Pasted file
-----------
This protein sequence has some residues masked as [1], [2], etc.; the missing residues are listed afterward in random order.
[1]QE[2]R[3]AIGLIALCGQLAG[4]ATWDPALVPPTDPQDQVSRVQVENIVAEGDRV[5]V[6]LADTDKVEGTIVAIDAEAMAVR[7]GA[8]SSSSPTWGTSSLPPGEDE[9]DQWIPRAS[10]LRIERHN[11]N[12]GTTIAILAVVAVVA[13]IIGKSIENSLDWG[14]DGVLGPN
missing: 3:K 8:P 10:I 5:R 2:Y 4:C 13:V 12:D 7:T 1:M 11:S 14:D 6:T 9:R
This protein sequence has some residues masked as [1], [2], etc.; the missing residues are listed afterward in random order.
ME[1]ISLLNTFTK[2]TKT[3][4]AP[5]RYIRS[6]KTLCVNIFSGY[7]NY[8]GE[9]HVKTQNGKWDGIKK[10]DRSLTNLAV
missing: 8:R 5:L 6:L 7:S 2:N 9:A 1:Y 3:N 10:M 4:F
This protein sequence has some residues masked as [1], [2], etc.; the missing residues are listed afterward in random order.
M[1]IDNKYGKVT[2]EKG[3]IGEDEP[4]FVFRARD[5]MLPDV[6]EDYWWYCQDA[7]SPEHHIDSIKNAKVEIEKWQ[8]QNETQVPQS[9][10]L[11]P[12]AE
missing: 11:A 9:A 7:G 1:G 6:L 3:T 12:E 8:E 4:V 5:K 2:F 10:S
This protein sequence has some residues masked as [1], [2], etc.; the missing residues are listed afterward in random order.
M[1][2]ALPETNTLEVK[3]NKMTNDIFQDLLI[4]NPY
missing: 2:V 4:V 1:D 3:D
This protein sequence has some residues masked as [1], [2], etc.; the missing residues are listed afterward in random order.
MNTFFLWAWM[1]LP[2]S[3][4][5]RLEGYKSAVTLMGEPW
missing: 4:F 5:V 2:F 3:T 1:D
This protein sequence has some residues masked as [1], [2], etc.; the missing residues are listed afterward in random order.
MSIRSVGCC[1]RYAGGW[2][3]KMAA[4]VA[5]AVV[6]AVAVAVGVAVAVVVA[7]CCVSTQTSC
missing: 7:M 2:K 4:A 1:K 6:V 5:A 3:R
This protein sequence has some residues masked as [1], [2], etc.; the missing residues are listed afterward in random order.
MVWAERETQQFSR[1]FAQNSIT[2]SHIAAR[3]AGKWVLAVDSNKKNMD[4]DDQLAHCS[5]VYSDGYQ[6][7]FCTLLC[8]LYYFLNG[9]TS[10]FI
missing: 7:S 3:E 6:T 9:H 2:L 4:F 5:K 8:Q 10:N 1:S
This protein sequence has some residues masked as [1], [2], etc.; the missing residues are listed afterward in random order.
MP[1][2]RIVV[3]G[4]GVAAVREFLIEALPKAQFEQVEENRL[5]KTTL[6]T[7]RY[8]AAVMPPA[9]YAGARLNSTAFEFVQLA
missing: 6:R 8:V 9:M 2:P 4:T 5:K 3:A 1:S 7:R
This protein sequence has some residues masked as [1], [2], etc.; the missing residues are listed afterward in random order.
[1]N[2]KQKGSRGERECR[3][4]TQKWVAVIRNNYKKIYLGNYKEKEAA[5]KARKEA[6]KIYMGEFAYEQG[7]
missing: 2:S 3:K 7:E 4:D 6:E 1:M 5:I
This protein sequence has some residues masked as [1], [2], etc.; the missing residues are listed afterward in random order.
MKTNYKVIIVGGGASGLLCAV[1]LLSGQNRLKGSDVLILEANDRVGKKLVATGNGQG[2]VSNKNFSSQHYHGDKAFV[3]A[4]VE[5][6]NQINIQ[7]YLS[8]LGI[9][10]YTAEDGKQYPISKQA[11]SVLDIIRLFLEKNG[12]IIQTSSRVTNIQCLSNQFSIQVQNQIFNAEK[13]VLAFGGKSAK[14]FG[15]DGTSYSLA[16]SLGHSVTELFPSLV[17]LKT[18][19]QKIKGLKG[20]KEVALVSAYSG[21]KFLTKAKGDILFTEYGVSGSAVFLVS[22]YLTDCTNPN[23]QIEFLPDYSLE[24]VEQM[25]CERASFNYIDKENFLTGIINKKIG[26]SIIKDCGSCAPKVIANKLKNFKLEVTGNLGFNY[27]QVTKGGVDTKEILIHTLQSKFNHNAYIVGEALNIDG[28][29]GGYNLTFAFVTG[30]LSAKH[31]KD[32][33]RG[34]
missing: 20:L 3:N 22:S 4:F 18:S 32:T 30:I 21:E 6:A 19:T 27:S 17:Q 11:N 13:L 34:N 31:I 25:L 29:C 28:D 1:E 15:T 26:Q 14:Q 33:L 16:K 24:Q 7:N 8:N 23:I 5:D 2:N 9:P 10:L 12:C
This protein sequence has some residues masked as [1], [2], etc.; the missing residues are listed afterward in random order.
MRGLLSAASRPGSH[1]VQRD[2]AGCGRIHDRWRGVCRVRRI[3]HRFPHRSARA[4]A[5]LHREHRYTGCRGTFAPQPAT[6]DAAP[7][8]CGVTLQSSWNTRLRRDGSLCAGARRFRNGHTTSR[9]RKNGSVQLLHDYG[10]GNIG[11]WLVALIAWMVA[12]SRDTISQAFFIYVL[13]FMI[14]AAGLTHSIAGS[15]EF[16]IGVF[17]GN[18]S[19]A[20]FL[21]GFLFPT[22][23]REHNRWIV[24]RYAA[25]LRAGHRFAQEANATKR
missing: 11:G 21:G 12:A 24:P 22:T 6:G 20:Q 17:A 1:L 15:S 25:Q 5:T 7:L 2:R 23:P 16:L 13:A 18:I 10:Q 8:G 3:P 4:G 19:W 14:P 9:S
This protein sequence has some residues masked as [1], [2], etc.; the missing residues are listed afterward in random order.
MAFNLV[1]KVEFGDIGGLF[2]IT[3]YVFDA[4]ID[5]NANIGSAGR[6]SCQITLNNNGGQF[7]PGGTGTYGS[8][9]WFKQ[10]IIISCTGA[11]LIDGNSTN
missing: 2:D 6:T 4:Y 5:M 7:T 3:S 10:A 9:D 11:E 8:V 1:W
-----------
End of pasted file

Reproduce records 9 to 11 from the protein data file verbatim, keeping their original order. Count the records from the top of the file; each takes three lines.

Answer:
This protein sequence has some residues masked as [1], [2], etc.; the missing residues are listed afterward in random order.
[1]N[2]KQKGSRGERECR[3][4]TQKWVAVIRNNYKKIYLGNYKEKEAA[5]KARKEA[6]KIYMGEFAYEQG[7]
missing: 2:S 3:K 7:E 4:D 6:E 1:M 5:I
This protein sequence has some residues masked as [1], [2], etc.; the missing residues are listed afterward in random order.
MKTNYKVIIVGGGASGLLCAV[1]LLSGQNRLKGSDVLILEANDRVGKKLVATGNGQG[2]VSNKNFSSQHYHGDKAFV[3]A[4]VE[5][6]NQINIQ[7]YLS[8]LGI[9][10]YTAEDGKQYPISKQA[11]SVLDIIRLFLEKNG[12]IIQTSSRVTNIQCLSNQFSIQVQNQIFNAEK[13]VLAFGGKSAK[14]FG[15]DGTSYSLA[16]SLGHSVTELFPSLV[17]LKT[18][19]QKIKGLKG[20]KEVALVSAYSG[21]KFLTKAKGDILFTEYGVSGSAVFLVS[22]YLTDCTNPN[23]QIEFLPDYSLE[24]VEQM[25]CERASFNYIDKENFLTGIINKKIG[26]SIIKDCGSCAPKVIANKLKNFKLEVTGNLGFNY[27]QVTKGGVDTKEILIHTLQSKFNHNAYIVGEALNIDG[28][29]GGYNLTFAFVTG[30]LSAKH[31]KD[32][33]RG[34]
missing: 20:L 3:N 22:S 4:F 18:S 32:T 30:I 21:E 6:A 19:T 27:S 17:Q 11:N 13:L 34:N 31:I 25:L 29:C 28:D 1:E 15:T 26:Q 14:Q 33:L 16:K 24:Q 7:N 8:N 23:I 5:D 2:N 9:P 10:L 12:C
This protein sequence has some residues masked as [1], [2], etc.; the missing residues are listed afterward in random order.
MRGLLSAASRPGSH[1]VQRD[2]AGCGRIHDRWRGVCRVRRI[3]HRFPHRSARA[4]A[5]LHREHRYTGCRGTFAPQPAT[6]DAAP[7][8]CGVTLQSSWNTRLRRDGSLCAGARRFRNGHTTSR[9]RKNGSVQLLHDYG[10]GNIG[11]WLVALIAWMVA[12]SRDTISQAFFIYVL[13]FMI[14]AAGLTHSIAGS[15]EF[16]IGVF[17]GN[18]S[19]A[20]FL[21]GFLFPT[22][23]REHNRWIV[24]RYAA[25]LRAGHRFAQEANATKR
missing: 11:G 21:G 12:A 24:P 22:T 6:G 20:Q 17:A 1:L 15:S 25:Q 5:T 7:L 2:R 23:P 16:L 13:A 18:I 10:Q 8:G 3:P 4:G 19:W 14:P 9:S